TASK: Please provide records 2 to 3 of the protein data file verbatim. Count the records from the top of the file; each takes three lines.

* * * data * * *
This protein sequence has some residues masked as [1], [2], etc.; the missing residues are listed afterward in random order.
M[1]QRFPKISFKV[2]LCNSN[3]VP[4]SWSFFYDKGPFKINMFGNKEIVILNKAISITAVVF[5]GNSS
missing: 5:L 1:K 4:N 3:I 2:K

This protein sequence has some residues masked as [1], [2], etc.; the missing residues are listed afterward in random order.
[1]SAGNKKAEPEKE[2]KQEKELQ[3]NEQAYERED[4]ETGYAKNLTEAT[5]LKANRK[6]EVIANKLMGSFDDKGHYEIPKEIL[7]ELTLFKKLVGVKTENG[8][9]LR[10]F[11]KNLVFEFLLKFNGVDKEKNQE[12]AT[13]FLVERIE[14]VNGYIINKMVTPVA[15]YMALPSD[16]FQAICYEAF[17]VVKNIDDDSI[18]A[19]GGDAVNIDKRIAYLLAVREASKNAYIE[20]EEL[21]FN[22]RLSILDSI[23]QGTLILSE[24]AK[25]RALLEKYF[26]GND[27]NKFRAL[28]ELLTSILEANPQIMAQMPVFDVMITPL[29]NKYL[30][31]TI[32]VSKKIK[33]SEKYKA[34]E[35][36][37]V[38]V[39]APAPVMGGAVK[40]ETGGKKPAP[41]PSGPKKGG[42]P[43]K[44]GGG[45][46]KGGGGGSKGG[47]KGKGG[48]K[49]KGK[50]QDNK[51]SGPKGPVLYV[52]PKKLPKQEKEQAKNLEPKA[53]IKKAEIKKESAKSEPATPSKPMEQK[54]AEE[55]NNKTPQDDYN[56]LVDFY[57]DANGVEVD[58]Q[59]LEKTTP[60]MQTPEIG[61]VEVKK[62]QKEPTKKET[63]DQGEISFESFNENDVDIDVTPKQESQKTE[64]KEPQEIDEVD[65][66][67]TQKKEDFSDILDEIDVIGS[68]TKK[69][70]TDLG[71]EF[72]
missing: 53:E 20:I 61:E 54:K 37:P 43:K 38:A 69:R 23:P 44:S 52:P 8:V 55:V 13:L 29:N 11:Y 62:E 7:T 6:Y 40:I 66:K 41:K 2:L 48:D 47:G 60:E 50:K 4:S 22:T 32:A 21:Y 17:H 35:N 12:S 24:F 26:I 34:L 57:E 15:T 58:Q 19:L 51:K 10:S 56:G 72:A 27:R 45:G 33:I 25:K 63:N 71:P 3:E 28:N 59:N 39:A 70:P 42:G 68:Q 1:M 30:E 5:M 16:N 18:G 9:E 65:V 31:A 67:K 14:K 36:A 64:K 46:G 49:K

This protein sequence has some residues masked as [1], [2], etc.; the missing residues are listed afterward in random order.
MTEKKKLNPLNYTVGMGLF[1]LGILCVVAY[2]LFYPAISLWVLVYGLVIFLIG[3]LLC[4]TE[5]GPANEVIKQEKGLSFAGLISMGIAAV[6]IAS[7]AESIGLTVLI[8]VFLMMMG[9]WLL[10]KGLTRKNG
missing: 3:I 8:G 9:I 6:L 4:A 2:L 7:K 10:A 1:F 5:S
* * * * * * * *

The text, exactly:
This protein sequence has some residues masked as [1], [2], etc.; the missing residues are listed afterward in random order.
[1]SAGNKKAEPEKE[2]KQEKELQ[3]NEQAYERED[4]ETGYAKNLTEAT[5]LKANRK[6]EVIANKLMGSFDDKGHYEIPKEIL[7]ELTLFKKLVGVKTENG[8][9]LR[10]F[11]KNLVFEFLLKFNGVDKEKNQE[12]AT[13]FLVERIE[14]VNGYIINKMVTPVA[15]YMALPSD[16]FQAICYEAF[17]VVKNIDDDSI[18]A[19]GGDAVNIDKRIAYLLAVREASKNAYIE[20]EEL[21]FN[22]RLSILDSI[23]QGTLILSE[24]AK[25]RALLEKYF[26]GND[27]NKFRAL[28]ELLTSILEANPQIMAQMPVFDVMITPL[29]NKYL[30][31]TI[32]VSKKIK[33]SEKYKA[34]E[35][36][37]V[38]V[39]APAPVMGGAVK[40]ETGGKKPAP[41]PSGPKKGG[42]P[43]K[44]GGG[45][46]KGGGGGSKGG[47]KGKGG[48]K[49]KGK[50]QDNK[51]SGPKGPVLYV[52]PKKLPKQEKEQAKNLEPKA[53]IKKAEIKKESAKSEPATPSKPMEQK[54]AEE[55]NNKTPQDDYN[56]LVDFY[57]DANGVEVD[58]Q[59]LEKTTP[60]MQTPEIG[61]VEVKK[62]QKEPTKKET[63]DQGEISFESFNENDVDIDVTPKQESQKTE[64]KEPQEIDEVD[65][66][67]TQKKEDFSDILDEIDVIGS[68]TKK[69][70]TDLG[71]EF[72]
missing: 53:E 20:I 61:E 54:K 37:P 43:K 38:A 69:R 23:P 44:S 52:P 8:V 55:V 13:L 29:N 11:Y 62:E 7:T 6:Y 40:I 66:K 41:K 2:L 48:D 47:G 60:E 50:K 4:S 22:T 32:A 21:Y 17:H 35:N 12:S 24:F 26:I 34:L 57:E 15:T 58:Q 19:L 51:K 10:S 56:G 72:A 27:R 45:G 33:I 25:K 63:N 71:P 3:E 28:N 59:N 39:A 70:P 42:G 68:Q 1:M 30:E 5:M 16:N 18:G 9:E 65:V 31:A 67:K 14:K 36:A 64:K 46:G 49:K

This protein sequence has some residues masked as [1], [2], etc.; the missing residues are listed afterward in random order.
MTEKKKLNPLNYTVGMGLF[1]LGILCVVAY[2]LFYPAISLWVLVYGLVIFLIG[3]LLC[4]TE[5]GPANEVIKQEKGLSFAGLISMGIAAV[6]IAS[7]AESIGLTVLI[8]VFLMMMG[9]WLL[10]KGLTRKNG
missing: 3:I 8:G 9:I 6:L 4:A 2:L 7:K 10:A 1:F 5:S